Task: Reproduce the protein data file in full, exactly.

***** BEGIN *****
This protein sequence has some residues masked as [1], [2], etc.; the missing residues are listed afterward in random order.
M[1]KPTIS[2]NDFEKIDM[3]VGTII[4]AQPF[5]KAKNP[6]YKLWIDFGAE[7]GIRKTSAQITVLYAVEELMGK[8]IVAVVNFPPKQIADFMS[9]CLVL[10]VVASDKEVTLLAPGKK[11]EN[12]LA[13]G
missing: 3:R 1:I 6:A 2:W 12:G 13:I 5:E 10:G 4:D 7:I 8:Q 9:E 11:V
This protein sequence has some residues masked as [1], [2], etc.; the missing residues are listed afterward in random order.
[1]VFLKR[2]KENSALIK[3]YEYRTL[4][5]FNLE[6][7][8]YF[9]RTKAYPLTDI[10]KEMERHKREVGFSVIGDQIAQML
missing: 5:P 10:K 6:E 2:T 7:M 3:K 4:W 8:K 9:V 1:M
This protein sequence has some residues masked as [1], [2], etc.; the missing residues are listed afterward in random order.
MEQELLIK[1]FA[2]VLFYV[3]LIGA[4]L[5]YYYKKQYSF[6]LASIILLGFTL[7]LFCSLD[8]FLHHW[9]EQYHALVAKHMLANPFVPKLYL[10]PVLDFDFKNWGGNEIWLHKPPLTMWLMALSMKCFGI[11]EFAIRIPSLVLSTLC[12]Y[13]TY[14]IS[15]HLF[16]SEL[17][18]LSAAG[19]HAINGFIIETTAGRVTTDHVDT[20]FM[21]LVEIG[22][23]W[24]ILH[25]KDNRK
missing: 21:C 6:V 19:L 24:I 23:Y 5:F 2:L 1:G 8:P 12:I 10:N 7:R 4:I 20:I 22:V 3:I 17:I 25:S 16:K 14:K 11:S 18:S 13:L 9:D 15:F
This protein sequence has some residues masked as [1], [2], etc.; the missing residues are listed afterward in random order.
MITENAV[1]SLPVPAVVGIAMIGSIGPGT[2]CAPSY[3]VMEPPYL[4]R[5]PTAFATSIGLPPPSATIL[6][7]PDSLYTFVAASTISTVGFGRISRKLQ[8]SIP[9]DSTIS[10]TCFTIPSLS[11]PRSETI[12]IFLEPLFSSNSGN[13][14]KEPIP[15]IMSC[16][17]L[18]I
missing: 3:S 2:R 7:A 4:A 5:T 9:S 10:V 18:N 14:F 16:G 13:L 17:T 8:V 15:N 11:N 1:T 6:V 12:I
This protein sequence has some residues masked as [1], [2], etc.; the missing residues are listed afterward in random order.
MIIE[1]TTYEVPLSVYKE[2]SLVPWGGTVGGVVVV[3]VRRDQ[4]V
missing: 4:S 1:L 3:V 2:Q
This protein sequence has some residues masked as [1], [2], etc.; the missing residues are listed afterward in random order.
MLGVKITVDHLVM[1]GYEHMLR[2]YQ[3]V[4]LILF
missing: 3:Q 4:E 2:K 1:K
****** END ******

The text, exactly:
This protein sequence has some residues masked as [1], [2], etc.; the missing residues are listed afterward in random order.
M[1]KPTIS[2]NDFEKIDM[3]VGTII[4]AQPF[5]KAKNP[6]YKLWIDFGAE[7]GIRKTSAQITVLYAVEELMGK[8]IVAVVNFPPKQIADFMS[9]CLVL[10]VVASDKEVTLLAPGKK[11]EN[12]LA[13]G
missing: 3:R 1:I 6:A 2:W 12:G 13:I 5:E 10:G 4:D 7:I 8:Q 9:E 11:V
This protein sequence has some residues masked as [1], [2], etc.; the missing residues are listed afterward in random order.
[1]VFLKR[2]KENSALIK[3]YEYRTL[4][5]FNLE[6][7][8]YF[9]RTKAYPLTDI[10]KEMERHKREVGFSVIGDQIAQML
missing: 5:P 10:K 6:E 2:T 7:M 3:K 4:W 8:K 9:V 1:M
This protein sequence has some residues masked as [1], [2], etc.; the missing residues are listed afterward in random order.
MEQELLIK[1]FA[2]VLFYV[3]LIGA[4]L[5]YYYKKQYSF[6]LASIILLGFTL[7]LFCSLD[8]FLHHW[9]EQYHALVAKHMLANPFVPKLYL[10]PVLDFDFKNWGGNEIWLHKPPLTMWLMALSMKCFGI[11]EFAIRIPSLVLSTLC[12]Y[13]TY[14]IS[15]HLF[16]SEL[17][18]LSAAG[19]HAINGFIIETTAGRVTTDHVDT[20]FM[21]LVEIG[22][23]W[24]ILH[25]KDNRK
missing: 21:C 6:V 19:L 24:I 23:Y 5:F 2:L 1:G 8:P 12:I 10:N 7:R 4:I 20:I 22:V 3:I 17:I 25:S 16:K 14:K 11:S 18:S 13:L 9:D 15:F
This protein sequence has some residues masked as [1], [2], etc.; the missing residues are listed afterward in random order.
MITENAV[1]SLPVPAVVGIAMIGSIGPGT[2]CAPSY[3]VMEPPYL[4]R[5]PTAFATSIGLPPPSATIL[6][7]PDSLYTFVAASTISTVGFGRISRKLQ[8]SIP[9]DSTIS[10]TCFTIPSLS[11]PRSETI[12]IFLEPLFSSNSGN[13][14]KEPIP[15]IMSC[16][17]L[18]I
missing: 3:S 2:R 7:A 4:A 5:T 9:S 10:V 18:N 14:F 16:G 13:L 17:T 8:V 15:N 11:N 1:T 6:V 12:I
This protein sequence has some residues masked as [1], [2], etc.; the missing residues are listed afterward in random order.
MIIE[1]TTYEVPLSVYKE[2]SLVPWGGTVGGVVVV[3]VRRDQ[4]V
missing: 4:S 1:L 3:V 2:Q
This protein sequence has some residues masked as [1], [2], etc.; the missing residues are listed afterward in random order.
MLGVKITVDHLVM[1]GYEHMLR[2]YQ[3]V[4]LILF
missing: 3:Q 4:E 2:K 1:K